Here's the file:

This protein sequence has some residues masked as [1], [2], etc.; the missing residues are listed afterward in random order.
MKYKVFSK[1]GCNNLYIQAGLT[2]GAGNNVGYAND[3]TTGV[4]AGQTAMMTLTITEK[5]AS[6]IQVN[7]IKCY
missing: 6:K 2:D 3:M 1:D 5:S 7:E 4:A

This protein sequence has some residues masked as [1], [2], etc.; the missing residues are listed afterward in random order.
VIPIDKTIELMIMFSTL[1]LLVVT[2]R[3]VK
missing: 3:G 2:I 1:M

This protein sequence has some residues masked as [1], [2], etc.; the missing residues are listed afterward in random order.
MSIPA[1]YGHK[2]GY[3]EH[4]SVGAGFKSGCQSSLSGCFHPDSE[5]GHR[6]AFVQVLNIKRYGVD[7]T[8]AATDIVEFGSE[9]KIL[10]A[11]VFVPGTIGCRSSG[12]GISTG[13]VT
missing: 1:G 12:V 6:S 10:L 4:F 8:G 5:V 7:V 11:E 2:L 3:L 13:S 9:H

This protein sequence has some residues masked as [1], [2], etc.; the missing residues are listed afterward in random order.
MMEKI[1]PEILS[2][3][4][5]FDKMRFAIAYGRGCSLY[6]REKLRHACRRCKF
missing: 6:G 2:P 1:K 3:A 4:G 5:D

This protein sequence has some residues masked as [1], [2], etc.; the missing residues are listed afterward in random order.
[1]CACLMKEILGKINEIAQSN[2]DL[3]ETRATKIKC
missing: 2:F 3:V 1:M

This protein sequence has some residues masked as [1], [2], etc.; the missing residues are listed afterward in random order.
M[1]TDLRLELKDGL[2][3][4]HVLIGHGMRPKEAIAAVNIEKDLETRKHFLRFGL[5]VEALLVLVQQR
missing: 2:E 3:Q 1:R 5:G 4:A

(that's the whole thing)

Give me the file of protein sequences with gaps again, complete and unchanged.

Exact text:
This protein sequence has some residues masked as [1], [2], etc.; the missing residues are listed afterward in random order.
MKYKVFSK[1]GCNNLYIQAGLT[2]GAGNNVGYAND[3]TTGV[4]AGQTAMMTLTITEK[5]AS[6]IQVN[7]IKCY
missing: 6:K 2:D 3:M 1:D 5:S 7:E 4:A

This protein sequence has some residues masked as [1], [2], etc.; the missing residues are listed afterward in random order.
VIPIDKTIELMIMFSTL[1]LLVVT[2]R[3]VK
missing: 3:G 2:I 1:M

This protein sequence has some residues masked as [1], [2], etc.; the missing residues are listed afterward in random order.
MSIPA[1]YGHK[2]GY[3]EH[4]SVGAGFKSGCQSSLSGCFHPDSE[5]GHR[6]AFVQVLNIKRYGVD[7]T[8]AATDIVEFGSE[9]KIL[10]A[11]VFVPGTIGCRSSG[12]GISTG[13]VT
missing: 1:G 12:V 6:S 10:L 4:F 8:G 5:V 7:V 11:E 2:L 3:L 13:S 9:H

This protein sequence has some residues masked as [1], [2], etc.; the missing residues are listed afterward in random order.
MMEKI[1]PEILS[2][3][4][5]FDKMRFAIAYGRGCSLY[6]REKLRHACRRCKF
missing: 6:G 2:P 1:K 3:A 4:G 5:D

This protein sequence has some residues masked as [1], [2], etc.; the missing residues are listed afterward in random order.
[1]CACLMKEILGKINEIAQSN[2]DL[3]ETRATKIKC
missing: 2:F 3:V 1:M

This protein sequence has some residues masked as [1], [2], etc.; the missing residues are listed afterward in random order.
M[1]TDLRLELKDGL[2][3][4]HVLIGHGMRPKEAIAAVNIEKDLETRKHFLRFGL[5]VEALLVLVQQR
missing: 2:E 3:Q 1:R 5:G 4:A